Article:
Similarly, Gandaki Province scored only 143 runs in the entire tournament. Playing against Province One, they were all out for seven runs with nine of their batters failing to get off the mark. Similar to Karnali province, most of the players are school students who are new to the game. Five of their cricketers Seemana KC (vc), Purnata Shahi, Anjali Bishwokarma, Soniya Thapa, and Kusum Godar study in the same school in Syangja and are learning cricket at the W-13 cricket club.
When the team Gandaki played against Sudur Paschim Province in their second match of the tournament, their school in Syangja District projected the match live on the big screen in order to get other young students interested.
Gandaki Province captain, Shila Regmi Chhetri, was a handball player two years ago and wanted to become an army officer. Later, she started pursuing a cricket career and despite various hurdles, represented Nepal’s U-19 team in China last year. 12-year old Marasini was not even born when the Nepal Women’s Cricket team made their international debut at the ACC Women’s Tournament 2007. Jyotsnika and Amrita Wagle are learning their craft at the Syangja Cricket Club.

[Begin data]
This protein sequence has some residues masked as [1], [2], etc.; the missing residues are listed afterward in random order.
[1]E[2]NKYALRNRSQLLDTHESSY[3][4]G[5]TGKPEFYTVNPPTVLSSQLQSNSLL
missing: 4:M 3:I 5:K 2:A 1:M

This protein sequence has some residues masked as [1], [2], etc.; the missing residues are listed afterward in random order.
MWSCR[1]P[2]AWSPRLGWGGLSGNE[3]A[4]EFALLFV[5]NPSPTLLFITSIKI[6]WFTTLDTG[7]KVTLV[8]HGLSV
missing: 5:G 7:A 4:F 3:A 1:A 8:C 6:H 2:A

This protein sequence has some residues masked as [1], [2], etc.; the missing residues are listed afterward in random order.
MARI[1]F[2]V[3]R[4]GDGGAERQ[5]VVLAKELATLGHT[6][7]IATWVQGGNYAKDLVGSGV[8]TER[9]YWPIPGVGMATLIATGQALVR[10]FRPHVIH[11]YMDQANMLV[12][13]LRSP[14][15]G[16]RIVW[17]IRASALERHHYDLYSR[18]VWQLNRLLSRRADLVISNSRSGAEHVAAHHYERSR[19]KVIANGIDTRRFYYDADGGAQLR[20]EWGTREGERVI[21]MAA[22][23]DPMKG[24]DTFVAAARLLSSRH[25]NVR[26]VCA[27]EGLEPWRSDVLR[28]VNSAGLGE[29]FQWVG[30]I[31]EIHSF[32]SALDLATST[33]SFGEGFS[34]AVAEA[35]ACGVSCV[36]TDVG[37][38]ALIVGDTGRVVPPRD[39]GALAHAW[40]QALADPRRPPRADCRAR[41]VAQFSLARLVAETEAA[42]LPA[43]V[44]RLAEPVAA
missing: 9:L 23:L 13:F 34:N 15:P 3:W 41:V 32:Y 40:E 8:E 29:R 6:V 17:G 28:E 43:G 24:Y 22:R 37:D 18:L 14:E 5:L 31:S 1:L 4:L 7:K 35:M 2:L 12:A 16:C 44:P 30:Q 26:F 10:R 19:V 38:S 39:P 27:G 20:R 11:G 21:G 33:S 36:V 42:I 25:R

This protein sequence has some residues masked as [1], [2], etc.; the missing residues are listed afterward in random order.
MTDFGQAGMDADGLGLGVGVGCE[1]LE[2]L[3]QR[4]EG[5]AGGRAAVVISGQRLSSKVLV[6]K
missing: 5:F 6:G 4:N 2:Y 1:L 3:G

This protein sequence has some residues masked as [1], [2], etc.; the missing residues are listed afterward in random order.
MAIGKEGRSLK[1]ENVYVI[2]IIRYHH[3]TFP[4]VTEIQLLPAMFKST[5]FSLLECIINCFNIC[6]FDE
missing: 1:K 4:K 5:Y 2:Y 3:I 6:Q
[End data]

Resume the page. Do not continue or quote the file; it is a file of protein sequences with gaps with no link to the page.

The message from the minnows: “We want to learn and improve. We need proper care and guidance from every stakeholder.”
Women’s cricket ‘just exists’
The attitude of Nepal’s cricket administrative body towards women’s cricket is a major obstacle to it’s progress. After 13 years of international competition, the Nepal women’s cricket team is treated as ‘just existing.’ In practice, there exist massive disparities in salaries, tournament standards, venues, training facilities, coaching staff, sponsorships, and prize money allocated to men’s and women’s cricketers.
The format of the PM Cup reinforces this conclusion. The national tournament was played in a T20 format and ran for eight straight days with only a rest day before the semi-final. No considerations were given to players’ rest and recovery in this format.